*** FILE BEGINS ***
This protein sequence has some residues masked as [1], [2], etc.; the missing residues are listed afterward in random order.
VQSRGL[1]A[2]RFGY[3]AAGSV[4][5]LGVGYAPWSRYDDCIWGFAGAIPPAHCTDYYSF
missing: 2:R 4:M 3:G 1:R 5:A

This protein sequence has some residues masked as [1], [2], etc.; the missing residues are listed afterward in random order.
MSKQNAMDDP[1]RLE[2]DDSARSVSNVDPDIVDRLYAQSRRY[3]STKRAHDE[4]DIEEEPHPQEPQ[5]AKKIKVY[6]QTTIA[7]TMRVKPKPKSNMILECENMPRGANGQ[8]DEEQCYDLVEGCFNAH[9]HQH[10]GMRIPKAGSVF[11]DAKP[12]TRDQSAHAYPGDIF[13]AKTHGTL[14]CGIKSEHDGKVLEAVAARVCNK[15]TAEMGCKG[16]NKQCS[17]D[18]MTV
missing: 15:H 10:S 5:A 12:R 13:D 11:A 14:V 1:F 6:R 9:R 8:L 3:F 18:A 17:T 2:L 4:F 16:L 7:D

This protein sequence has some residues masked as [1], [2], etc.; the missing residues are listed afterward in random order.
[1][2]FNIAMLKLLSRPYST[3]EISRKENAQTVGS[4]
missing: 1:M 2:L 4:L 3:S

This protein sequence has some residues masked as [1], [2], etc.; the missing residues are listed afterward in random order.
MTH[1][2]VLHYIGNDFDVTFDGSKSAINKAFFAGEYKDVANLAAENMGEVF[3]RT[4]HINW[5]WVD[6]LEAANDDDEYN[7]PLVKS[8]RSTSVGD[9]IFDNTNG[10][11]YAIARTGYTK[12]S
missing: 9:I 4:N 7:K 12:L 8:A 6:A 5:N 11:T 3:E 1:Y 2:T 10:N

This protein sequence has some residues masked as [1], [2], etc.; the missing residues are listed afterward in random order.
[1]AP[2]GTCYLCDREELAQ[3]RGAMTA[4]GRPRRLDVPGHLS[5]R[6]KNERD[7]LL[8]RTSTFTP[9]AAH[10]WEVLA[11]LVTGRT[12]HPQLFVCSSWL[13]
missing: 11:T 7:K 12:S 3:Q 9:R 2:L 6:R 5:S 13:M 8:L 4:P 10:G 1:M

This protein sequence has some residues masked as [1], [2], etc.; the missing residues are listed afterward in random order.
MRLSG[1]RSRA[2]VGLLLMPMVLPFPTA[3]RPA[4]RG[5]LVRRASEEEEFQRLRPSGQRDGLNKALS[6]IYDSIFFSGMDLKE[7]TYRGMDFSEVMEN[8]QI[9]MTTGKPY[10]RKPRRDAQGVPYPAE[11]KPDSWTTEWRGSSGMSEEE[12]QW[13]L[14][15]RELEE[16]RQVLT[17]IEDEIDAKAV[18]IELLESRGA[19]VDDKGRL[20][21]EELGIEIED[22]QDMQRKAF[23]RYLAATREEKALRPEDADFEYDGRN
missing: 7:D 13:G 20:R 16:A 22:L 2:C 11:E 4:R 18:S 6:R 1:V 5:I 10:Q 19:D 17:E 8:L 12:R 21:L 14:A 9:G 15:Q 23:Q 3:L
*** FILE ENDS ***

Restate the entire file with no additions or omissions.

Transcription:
This protein sequence has some residues masked as [1], [2], etc.; the missing residues are listed afterward in random order.
VQSRGL[1]A[2]RFGY[3]AAGSV[4][5]LGVGYAPWSRYDDCIWGFAGAIPPAHCTDYYSF
missing: 2:R 4:M 3:G 1:R 5:A

This protein sequence has some residues masked as [1], [2], etc.; the missing residues are listed afterward in random order.
MSKQNAMDDP[1]RLE[2]DDSARSVSNVDPDIVDRLYAQSRRY[3]STKRAHDE[4]DIEEEPHPQEPQ[5]AKKIKVY[6]QTTIA[7]TMRVKPKPKSNMILECENMPRGANGQ[8]DEEQCYDLVEGCFNAH[9]HQH[10]GMRIPKAGSVF[11]DAKP[12]TRDQSAHAYPGDIF[13]AKTHGTL[14]CGIKSEHDGKVLEAVAARVCNK[15]TAEMGCKG[16]NKQCS[17]D[18]MTV
missing: 15:H 10:S 5:A 12:R 13:D 11:A 14:V 1:F 6:R 9:R 8:L 3:F 18:A 17:T 2:L 4:F 16:L 7:D

This protein sequence has some residues masked as [1], [2], etc.; the missing residues are listed afterward in random order.
[1][2]FNIAMLKLLSRPYST[3]EISRKENAQTVGS[4]
missing: 1:M 2:L 4:L 3:S

This protein sequence has some residues masked as [1], [2], etc.; the missing residues are listed afterward in random order.
MTH[1][2]VLHYIGNDFDVTFDGSKSAINKAFFAGEYKDVANLAAENMGEVF[3]RT[4]HINW[5]WVD[6]LEAANDDDEYN[7]PLVKS[8]RSTSVGD[9]IFDNTNG[10][11]YAIARTGYTK[12]S
missing: 9:I 4:N 7:K 12:L 8:A 6:A 5:N 11:T 3:E 1:Y 2:T 10:N

This protein sequence has some residues masked as [1], [2], etc.; the missing residues are listed afterward in random order.
[1]AP[2]GTCYLCDREELAQ[3]RGAMTA[4]GRPRRLDVPGHLS[5]R[6]KNERD[7]LL[8]RTSTFTP[9]AAH[10]WEVLA[11]LVTGRT[12]HPQLFVCSSWL[13]
missing: 11:T 7:K 12:S 3:Q 9:R 2:L 6:R 5:S 13:M 8:L 4:P 10:G 1:M

This protein sequence has some residues masked as [1], [2], etc.; the missing residues are listed afterward in random order.
MRLSG[1]RSRA[2]VGLLLMPMVLPFPTA[3]RPA[4]RG[5]LVRRASEEEEFQRLRPSGQRDGLNKALS[6]IYDSIFFSGMDLKE[7]TYRGMDFSEVMEN[8]QI[9]MTTGKPY[10]RKPRRDAQGVPYPAE[11]KPDSWTTEWRGSSGMSEEE[12]QW[13]L[14][15]RELEE[16]RQVLT[17]IEDEIDAKAV[18]IELLESRGA[19]VDDKGRL[20][21]EELGIEIED[22]QDMQRKAF[23]RYLAATREEKALRPEDADFEYDGRN
missing: 7:D 13:G 20:R 16:A 22:L 2:C 11:E 4:R 18:S 6:R 1:V 5:I 10:Q 19:D 17:E 8:L 12:R 21:L 14:A 9:G 15:Q 23:Q 3:L